addressing minors  as some other  states have done.  For example,                                                               
North  Carolina takes  [sex trafficked  minors]  into custody  as                                                               
unsupervised  juveniles. She  assumed the  rationale is  to allow                                                               
the minor to access other services.                                                                                             
SENATOR GARDNER replied  there are already statutes  that seek to                                                               
protect children and law enforcement  takes that seriously. SB 21                                                               
addresses adults.                                                                                                               
MS.  BRUGGEMAN added  that  a future  legislature  could look  at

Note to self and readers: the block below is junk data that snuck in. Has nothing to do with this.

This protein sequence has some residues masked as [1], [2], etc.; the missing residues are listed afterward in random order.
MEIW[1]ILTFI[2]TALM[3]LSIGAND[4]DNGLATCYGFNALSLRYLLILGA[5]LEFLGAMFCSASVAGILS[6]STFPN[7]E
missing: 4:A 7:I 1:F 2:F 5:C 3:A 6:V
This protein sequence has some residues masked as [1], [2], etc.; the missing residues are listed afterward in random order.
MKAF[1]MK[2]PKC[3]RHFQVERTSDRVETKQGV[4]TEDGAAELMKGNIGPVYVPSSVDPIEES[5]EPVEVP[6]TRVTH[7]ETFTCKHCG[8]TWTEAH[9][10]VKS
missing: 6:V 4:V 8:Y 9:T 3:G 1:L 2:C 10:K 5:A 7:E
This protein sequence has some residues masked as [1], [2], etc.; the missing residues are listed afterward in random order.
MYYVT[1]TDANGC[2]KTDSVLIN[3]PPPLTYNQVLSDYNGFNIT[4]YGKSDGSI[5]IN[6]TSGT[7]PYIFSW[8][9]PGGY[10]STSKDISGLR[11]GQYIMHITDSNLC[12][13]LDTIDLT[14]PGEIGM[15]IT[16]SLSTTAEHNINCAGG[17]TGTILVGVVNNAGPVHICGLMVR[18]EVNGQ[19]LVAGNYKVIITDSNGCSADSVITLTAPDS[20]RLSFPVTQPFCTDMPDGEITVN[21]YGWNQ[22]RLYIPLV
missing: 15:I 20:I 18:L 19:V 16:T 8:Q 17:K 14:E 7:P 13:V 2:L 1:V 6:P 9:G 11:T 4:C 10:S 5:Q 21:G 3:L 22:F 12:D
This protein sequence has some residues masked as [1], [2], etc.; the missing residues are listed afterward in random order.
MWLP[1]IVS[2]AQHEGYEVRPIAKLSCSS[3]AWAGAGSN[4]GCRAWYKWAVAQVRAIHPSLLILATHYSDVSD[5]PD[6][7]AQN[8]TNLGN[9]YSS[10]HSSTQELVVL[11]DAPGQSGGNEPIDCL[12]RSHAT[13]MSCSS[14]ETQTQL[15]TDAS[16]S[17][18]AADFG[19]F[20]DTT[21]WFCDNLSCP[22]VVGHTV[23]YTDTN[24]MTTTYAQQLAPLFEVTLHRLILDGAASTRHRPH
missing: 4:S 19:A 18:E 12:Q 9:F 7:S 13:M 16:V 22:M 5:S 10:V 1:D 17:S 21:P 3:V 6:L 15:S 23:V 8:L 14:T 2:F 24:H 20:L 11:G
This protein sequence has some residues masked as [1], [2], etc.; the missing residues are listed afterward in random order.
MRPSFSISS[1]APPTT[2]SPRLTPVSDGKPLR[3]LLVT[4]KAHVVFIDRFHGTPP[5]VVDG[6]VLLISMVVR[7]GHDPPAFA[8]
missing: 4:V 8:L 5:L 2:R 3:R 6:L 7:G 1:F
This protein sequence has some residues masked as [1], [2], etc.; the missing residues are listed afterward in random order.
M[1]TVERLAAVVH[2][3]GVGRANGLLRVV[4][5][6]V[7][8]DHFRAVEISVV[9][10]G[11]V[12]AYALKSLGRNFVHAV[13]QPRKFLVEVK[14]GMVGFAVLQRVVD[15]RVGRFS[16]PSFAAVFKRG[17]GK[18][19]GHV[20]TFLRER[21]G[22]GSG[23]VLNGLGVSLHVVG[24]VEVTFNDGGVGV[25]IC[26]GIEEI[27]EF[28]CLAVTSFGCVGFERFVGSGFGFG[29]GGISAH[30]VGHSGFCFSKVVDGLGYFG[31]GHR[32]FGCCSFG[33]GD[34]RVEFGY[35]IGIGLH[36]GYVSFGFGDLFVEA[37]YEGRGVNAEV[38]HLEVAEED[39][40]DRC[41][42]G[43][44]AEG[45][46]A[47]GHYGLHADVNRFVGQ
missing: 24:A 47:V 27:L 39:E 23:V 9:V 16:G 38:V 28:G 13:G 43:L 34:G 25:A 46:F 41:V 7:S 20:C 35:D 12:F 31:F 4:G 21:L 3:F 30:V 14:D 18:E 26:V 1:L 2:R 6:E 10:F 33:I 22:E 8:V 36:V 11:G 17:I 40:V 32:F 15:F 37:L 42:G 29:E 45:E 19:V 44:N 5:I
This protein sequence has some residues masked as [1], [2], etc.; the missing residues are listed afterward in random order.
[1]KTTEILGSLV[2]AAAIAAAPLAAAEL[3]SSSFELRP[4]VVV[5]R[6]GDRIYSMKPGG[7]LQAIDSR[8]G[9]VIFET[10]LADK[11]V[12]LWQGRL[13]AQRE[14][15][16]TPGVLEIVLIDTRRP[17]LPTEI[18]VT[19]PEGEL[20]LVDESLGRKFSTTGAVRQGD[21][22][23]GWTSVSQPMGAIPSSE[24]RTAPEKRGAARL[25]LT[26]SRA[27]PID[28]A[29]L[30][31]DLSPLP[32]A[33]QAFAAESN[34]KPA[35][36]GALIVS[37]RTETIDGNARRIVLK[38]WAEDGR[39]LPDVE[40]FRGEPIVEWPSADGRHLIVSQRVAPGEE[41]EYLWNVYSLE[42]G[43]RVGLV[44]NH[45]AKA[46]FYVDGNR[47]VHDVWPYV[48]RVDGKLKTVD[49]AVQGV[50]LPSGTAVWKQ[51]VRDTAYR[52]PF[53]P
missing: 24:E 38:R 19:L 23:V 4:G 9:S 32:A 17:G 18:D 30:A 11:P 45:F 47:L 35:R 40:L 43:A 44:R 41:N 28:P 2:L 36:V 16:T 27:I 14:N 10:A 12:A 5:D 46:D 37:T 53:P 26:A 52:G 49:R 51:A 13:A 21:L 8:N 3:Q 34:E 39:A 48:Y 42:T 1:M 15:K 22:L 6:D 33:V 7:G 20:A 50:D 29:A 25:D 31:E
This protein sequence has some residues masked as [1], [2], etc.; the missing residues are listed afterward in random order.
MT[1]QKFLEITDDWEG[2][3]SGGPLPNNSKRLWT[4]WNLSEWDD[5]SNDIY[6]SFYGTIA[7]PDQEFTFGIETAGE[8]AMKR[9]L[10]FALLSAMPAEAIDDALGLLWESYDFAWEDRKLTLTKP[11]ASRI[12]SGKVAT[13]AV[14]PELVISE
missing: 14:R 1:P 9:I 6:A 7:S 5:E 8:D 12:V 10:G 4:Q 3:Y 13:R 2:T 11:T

mechanisms like the safe harbor  law that creates an immunity for                                                               
minors   that  have   been   arrested   for  prostitution;   this                                                               
legislation does not have that focus.                                                                                           
VICE CHAIR COGHILL observed that the bill is narrowly crafted.                                                                  
SENATOR MICCICHE  read an excerpt  from the  recommendations from                                                               
the Ad  Hoc NGO Working Group  on Sex Trafficking in  Alaska that                                                               
talked about  a case  that estimated that  Don Webster  aka Jerry                                                               
Star made  $3.6 million on  13 of his  25 known victims,  and the                                                               
agency considered  it a  conservative estimate.  He also  cited a